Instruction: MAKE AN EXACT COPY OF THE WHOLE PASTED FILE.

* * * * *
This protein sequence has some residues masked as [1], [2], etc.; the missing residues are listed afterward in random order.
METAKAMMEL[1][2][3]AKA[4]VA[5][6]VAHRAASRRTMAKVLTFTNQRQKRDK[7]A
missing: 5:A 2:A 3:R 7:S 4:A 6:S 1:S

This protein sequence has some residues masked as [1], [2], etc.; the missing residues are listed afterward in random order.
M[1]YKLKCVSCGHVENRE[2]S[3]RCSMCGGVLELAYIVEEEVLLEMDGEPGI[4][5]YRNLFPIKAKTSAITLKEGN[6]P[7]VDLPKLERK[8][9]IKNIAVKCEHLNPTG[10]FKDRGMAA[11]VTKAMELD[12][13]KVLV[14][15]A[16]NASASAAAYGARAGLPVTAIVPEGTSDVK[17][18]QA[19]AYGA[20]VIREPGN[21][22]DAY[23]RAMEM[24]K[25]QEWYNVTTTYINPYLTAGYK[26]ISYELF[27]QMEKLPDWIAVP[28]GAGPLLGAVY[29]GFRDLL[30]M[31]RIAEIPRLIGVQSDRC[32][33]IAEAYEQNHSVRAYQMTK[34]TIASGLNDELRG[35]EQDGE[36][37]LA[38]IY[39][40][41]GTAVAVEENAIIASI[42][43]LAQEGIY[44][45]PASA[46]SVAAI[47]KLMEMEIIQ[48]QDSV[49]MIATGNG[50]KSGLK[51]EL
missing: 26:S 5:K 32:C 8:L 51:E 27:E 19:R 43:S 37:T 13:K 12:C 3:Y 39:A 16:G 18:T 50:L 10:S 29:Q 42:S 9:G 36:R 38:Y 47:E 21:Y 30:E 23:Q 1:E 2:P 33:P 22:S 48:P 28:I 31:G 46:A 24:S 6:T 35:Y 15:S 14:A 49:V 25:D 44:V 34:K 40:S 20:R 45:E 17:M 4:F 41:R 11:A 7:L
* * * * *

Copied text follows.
This protein sequence has some residues masked as [1], [2], etc.; the missing residues are listed afterward in random order.
METAKAMMEL[1][2][3]AKA[4]VA[5][6]VAHRAASRRTMAKVLTFTNQRQKRDK[7]A
missing: 5:A 2:A 3:R 7:S 4:A 6:S 1:S

This protein sequence has some residues masked as [1], [2], etc.; the missing residues are listed afterward in random order.
M[1]YKLKCVSCGHVENRE[2]S[3]RCSMCGGVLELAYIVEEEVLLEMDGEPGI[4][5]YRNLFPIKAKTSAITLKEGN[6]P[7]VDLPKLERK[8][9]IKNIAVKCEHLNPTG[10]FKDRGMAA[11]VTKAMELD[12][13]KVLV[14][15]A[16]NASASAAAYGARAGLPVTAIVPEGTSDVK[17][18]QA[19]AYGA[20]VIREPGN[21][22]DAY[23]RAMEM[24]K[25]QEWYNVTTTYINPYLTAGYK[26]ISYELF[27]QMEKLPDWIAVP[28]GAGPLLGAVY[29]GFRDLL[30]M[31]RIAEIPRLIGVQSDRC[32][33]IAEAYEQNHSVRAYQMTK[34]TIASGLNDELRG[35]EQDGE[36][37]LA[38]IY[39][40][41]GTAVAVEENAIIASI[42][43]LAQEGIY[44][45]PASA[46]SVAAI[47]KLMEMEIIQ[48]QDSV[49]MIATGNG[50]KSGLK[51]EL
missing: 26:S 5:K 32:C 8:L 51:E 27:E 19:R 43:S 37:T 13:K 12:C 3:Y 39:A 16:G 18:T 50:L 10:S 29:Q 42:S 9:G 36:R 38:Y 47:E 21:Y 30:E 23:Q 1:E 2:P 33:P 22:S 48:P 28:I 31:G 46:A 24:S 6:T 35:Y 15:S 14:A 49:V 25:D 44:V 34:K 40:S 20:R 45:E 17:M 4:F 41:R 11:A 7:L